15: NEW YORK TRANSIT AUTHORITY

“Ever since we heard ‘Off The Traxx’, we’ve been craving more material in this vein, and it looks like this year Mensah will be obliging: his snappy, fiendishly addictive FACT mix features four new NYTA productions, including a V.I.P. of ‘Off The Traxx’ and a barnstorming remix of Redlight and Ms Dynamite’s ‘What You Talking About?’”

14: JULIA HOLTER

“When we invited Julia to contribute to the FACT mix series, we weren’t expecting her to submit anything ordinary. Even so, we were surprised to be sent thirty minutes of mostly field recordings, stitched together under the title of All My Love For You. If we had to hazard a guess as to who the ‘You’ in question is, we’d venture it’s the city of Los Angeles – the sound of its birds, sidewalks, fire hydrants and radio stations form the backbone of the mix. There are contributions too from local experimental composers like Catherine Lamb, Mark So and Laura Steenberge, all of whom appear to be interested, like Holter, in metaphysics as much as music. It all makes for a vivid, engrossing and enjoyable listen – so don’t be frightened, take the plunge.”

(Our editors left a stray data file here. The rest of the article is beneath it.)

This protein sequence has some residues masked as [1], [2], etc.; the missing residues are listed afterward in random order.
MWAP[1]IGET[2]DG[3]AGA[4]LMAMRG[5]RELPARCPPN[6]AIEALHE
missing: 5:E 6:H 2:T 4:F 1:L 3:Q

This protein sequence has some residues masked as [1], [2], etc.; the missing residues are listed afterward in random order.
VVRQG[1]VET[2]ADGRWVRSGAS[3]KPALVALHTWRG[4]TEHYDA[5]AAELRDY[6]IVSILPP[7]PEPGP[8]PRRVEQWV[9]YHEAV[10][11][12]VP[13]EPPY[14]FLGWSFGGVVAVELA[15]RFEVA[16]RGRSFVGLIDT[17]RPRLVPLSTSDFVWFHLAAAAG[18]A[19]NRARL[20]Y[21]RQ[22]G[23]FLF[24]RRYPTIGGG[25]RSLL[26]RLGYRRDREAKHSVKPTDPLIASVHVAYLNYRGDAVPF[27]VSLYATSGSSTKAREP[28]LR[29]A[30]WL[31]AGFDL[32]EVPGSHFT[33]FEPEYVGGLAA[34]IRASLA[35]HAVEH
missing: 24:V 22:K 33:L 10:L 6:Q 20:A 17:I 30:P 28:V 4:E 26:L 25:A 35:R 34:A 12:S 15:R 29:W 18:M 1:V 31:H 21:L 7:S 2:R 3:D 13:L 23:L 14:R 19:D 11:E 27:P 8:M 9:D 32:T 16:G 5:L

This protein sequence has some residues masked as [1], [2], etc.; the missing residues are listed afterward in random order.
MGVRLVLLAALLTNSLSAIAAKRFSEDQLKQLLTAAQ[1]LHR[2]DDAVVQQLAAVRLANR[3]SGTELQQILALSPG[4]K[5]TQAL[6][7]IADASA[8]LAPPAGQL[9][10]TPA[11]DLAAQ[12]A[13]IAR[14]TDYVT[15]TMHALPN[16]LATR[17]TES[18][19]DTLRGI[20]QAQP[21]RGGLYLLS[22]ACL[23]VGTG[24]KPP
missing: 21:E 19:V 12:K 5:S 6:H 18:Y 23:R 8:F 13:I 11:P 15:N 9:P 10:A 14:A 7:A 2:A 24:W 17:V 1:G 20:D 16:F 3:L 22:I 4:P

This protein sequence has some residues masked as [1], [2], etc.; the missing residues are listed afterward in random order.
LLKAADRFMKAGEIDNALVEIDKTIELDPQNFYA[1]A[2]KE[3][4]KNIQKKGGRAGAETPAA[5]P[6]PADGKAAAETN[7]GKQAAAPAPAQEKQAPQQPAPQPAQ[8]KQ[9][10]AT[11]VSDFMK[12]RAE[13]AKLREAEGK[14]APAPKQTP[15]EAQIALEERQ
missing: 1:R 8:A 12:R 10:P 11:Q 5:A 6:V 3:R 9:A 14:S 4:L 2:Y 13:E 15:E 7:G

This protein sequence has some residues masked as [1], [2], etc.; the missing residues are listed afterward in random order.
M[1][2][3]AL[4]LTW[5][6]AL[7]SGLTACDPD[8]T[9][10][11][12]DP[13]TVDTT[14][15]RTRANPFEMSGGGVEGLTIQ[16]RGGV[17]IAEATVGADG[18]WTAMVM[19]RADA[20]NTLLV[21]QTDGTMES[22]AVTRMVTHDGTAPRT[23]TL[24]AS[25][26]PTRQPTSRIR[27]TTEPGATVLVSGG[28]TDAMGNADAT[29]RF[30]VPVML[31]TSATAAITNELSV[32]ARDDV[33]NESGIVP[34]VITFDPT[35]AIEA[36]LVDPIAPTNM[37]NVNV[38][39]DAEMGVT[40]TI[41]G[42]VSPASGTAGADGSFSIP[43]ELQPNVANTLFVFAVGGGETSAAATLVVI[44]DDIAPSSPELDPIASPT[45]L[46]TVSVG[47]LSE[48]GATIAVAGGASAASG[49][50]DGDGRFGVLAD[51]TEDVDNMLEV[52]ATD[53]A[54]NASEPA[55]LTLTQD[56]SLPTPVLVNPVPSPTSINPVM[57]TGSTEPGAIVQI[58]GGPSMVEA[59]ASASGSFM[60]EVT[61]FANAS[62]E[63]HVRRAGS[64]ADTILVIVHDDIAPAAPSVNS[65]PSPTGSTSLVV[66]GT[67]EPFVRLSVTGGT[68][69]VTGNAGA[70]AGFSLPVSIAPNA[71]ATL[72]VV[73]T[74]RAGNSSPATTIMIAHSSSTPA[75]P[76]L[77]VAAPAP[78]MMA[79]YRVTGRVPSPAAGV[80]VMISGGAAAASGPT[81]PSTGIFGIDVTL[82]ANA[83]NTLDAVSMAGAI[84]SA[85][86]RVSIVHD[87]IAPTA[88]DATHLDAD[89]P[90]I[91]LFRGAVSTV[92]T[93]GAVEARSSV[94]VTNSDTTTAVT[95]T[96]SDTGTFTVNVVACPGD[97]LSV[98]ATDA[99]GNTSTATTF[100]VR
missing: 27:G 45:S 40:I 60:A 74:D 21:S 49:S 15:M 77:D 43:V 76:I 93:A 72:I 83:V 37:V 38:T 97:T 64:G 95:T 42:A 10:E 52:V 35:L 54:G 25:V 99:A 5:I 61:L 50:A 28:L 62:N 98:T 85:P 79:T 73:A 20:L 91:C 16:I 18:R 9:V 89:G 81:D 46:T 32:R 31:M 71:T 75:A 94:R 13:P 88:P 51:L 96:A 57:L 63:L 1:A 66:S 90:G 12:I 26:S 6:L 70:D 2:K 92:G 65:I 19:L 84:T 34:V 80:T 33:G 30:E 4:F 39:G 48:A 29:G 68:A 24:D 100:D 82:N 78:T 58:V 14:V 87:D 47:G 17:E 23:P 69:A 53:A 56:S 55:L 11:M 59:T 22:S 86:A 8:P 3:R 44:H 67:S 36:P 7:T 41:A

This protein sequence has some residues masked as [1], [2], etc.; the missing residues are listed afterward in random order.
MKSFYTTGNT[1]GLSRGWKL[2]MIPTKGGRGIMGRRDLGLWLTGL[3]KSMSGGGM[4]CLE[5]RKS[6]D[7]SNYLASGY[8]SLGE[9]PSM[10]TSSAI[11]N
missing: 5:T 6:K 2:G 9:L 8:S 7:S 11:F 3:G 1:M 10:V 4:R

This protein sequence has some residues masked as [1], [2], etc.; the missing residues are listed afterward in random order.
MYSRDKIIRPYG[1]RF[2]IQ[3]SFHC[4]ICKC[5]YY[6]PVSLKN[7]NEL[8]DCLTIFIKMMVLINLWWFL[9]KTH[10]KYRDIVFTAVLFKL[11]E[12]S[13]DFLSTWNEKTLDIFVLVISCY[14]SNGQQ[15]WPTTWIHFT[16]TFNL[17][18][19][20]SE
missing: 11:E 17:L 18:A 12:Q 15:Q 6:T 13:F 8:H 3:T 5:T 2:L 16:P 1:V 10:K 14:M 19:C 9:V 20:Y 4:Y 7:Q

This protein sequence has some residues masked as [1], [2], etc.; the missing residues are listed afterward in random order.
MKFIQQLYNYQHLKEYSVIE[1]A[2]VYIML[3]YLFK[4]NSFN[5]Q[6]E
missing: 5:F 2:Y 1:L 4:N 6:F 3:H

13: DERRICK MAY

“May has quietened down on the production front in recent years, perhaps aware that even he can’t top his profound studio achievements of the late 80s and early 90s, but he remains active and utterly compelling in the field of DJing – 25 years after his career began, still no one can rip apart a club like this man.”

12: BENEATH

“Beneath’s music might be house tempo, but more than anything it reminds us of the ruthless minimalism of early grime and dubstep: it’s lean, stripped-back music made for ciphers and the dancefloor, and there’s simply nothing harder out there right now.”

11: RANDOMER

“Randomer’s clearly got no time for compromise, and his FACT mix only deals in the most powerful dancefloor fare: whether that’s high-octane grime (Alias, Jon E Cash), dubstep (Mala), electro (Alden Tyrell, Mr. Oizo), breaks-heavy hip-hop and club (2 Live Crew, Rod Lee) or simply The Prodigy and Blazin Squad, everything here is designed to make you move. And if you’re not interested in that, don’t come to us crying when you’re the only one not having fun.”